People Who Need People, and An Economy That Needs People

What I’ll miss: Talking to strangers
Subways, sidewalks, elevators. Elevators are probably my favorite. I like to see what choice people make when I try talking to them in a confined space and we have a moment or so to ourselves: Talk back, or not. Most of the time they talk back and it’s fun and people smile, except for the one time this happened:

Two friends and I, then a woman and her friend with her dog, and two guys were on the elevator to the ground floor. The woman and her friend with her dog got off somewhere between the 15th and 5th floors. The dog looked to be something of a Bichon Frise – white and fluffy. When the elevator door closed, one of the guys said to his friend, “My mom has a dog exactly like that. Except it’s fat. And it’s a pug.” His statement took me all the way back to high school, and how my friends and I would glower at the people who said something was exactly like  something else and then describe it to be drastically different. It happened all the time. So when the guy described his mom’s dog, and I couldn’t help but burst out, “That’s not even the same breed!” And then I laughed. And the guys got quiet; it seemed they didn’t understand what I thought was so funny. And then the elevator doors opened like floodgates, and awkwardness flowed out like runoff from a heavy, summer rain. Oh well.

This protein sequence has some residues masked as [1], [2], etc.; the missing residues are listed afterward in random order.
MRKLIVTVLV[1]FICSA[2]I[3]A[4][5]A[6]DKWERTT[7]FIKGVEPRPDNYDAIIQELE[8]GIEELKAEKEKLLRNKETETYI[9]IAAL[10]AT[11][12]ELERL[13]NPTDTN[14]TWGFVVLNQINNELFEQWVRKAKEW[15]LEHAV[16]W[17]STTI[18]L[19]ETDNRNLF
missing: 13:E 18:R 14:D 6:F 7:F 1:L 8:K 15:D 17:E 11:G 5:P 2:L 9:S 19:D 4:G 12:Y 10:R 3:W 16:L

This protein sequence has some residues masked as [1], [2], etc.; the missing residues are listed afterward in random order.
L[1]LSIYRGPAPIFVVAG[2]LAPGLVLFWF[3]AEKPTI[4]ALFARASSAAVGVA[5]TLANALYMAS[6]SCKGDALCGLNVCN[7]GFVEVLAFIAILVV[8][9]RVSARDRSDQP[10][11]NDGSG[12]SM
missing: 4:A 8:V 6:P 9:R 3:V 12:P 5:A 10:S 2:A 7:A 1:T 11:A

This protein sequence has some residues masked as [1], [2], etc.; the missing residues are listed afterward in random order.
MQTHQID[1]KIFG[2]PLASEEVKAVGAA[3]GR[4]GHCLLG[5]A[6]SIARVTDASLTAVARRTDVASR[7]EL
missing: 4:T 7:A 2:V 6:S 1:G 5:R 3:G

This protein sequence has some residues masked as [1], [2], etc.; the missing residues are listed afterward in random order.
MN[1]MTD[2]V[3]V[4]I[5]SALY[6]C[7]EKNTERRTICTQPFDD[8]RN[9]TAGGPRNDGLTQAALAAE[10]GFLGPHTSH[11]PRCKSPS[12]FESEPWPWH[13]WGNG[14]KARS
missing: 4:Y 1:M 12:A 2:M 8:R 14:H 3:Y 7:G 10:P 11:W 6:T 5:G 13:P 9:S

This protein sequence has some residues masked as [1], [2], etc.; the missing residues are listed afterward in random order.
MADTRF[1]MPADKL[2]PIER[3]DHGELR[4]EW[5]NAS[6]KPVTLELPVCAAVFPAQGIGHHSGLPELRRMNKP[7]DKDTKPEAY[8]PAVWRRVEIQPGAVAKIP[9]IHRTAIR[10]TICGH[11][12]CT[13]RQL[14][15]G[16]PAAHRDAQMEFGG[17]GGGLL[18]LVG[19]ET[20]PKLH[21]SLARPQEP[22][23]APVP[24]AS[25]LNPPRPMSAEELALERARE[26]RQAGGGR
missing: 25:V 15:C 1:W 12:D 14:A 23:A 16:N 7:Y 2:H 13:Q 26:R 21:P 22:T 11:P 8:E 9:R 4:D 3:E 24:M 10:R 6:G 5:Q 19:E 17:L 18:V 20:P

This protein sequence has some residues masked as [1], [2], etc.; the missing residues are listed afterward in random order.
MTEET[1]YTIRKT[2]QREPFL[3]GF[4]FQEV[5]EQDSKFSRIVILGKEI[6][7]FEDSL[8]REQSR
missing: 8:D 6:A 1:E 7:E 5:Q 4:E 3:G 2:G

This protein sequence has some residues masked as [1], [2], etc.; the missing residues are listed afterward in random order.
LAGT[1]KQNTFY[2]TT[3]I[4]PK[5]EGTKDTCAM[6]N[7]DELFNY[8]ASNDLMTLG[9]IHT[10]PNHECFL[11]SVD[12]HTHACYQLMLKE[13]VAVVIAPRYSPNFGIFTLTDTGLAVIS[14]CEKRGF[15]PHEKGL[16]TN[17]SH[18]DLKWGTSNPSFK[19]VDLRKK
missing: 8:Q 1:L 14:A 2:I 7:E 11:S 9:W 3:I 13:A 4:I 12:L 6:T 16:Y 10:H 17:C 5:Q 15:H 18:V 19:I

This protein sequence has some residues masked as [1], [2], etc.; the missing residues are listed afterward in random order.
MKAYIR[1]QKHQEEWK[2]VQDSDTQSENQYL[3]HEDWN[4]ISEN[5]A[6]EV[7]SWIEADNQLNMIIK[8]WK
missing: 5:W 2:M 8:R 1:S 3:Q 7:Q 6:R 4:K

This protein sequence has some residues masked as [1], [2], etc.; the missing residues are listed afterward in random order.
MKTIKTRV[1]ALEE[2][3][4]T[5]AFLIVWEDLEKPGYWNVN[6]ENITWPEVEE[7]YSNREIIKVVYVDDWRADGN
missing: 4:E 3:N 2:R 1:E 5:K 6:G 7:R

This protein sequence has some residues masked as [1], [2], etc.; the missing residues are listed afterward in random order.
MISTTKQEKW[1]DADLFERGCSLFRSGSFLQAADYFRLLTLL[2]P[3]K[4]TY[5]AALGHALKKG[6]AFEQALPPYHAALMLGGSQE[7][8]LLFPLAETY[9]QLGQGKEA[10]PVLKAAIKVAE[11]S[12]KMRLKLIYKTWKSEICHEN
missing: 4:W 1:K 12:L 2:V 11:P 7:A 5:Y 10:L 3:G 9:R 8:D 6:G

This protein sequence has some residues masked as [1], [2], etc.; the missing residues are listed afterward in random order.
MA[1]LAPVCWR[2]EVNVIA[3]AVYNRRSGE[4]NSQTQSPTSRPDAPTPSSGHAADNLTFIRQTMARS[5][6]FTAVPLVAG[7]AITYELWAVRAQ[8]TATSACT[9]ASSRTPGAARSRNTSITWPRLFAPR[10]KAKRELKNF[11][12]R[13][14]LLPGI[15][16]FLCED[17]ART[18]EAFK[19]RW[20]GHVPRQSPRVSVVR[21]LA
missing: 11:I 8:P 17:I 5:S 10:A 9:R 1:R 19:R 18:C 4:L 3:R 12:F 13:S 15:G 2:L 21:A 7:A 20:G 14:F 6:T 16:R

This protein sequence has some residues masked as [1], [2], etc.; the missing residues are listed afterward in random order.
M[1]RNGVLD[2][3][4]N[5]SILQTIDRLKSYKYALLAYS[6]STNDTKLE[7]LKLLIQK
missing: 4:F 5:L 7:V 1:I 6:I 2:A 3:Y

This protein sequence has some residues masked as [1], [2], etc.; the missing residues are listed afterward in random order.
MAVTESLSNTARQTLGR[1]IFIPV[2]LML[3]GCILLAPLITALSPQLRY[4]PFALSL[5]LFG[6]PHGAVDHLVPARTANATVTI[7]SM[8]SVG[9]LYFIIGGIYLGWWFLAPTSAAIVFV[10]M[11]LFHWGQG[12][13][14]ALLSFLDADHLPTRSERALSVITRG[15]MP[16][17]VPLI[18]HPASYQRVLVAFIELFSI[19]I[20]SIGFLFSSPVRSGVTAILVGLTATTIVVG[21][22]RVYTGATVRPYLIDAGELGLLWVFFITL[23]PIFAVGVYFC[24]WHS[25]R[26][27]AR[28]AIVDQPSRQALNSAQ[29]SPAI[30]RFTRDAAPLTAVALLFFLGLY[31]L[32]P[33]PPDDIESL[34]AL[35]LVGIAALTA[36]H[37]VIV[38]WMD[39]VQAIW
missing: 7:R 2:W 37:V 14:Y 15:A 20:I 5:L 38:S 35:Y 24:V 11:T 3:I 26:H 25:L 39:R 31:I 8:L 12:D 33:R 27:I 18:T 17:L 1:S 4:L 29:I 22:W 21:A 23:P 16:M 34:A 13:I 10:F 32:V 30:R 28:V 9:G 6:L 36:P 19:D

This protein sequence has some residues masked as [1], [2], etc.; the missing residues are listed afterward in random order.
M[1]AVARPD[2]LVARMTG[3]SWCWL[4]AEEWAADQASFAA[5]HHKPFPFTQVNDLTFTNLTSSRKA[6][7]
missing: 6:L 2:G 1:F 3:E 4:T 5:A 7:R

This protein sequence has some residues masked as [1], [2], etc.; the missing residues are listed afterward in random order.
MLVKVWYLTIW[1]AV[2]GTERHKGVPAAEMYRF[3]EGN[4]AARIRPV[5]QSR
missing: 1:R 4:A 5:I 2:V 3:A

There was also that one time when I asked about birthday cake a guy was holding and it was actually a piece of his brother’s wedding cake and then I asked if he was next. Then he said probably never and never looked happier to be getting out of an elevator. That was awesome.

What I won’t miss: Tourists
I suppose we’re all tourists sometimes, and I’m happy giving them directions, but people: our sidewalks are our throughways. Go with the flow of traffic, or realize you’re in my way and let me pass, and maybe stop with the fanny packs. Thanks.

A little discussion.

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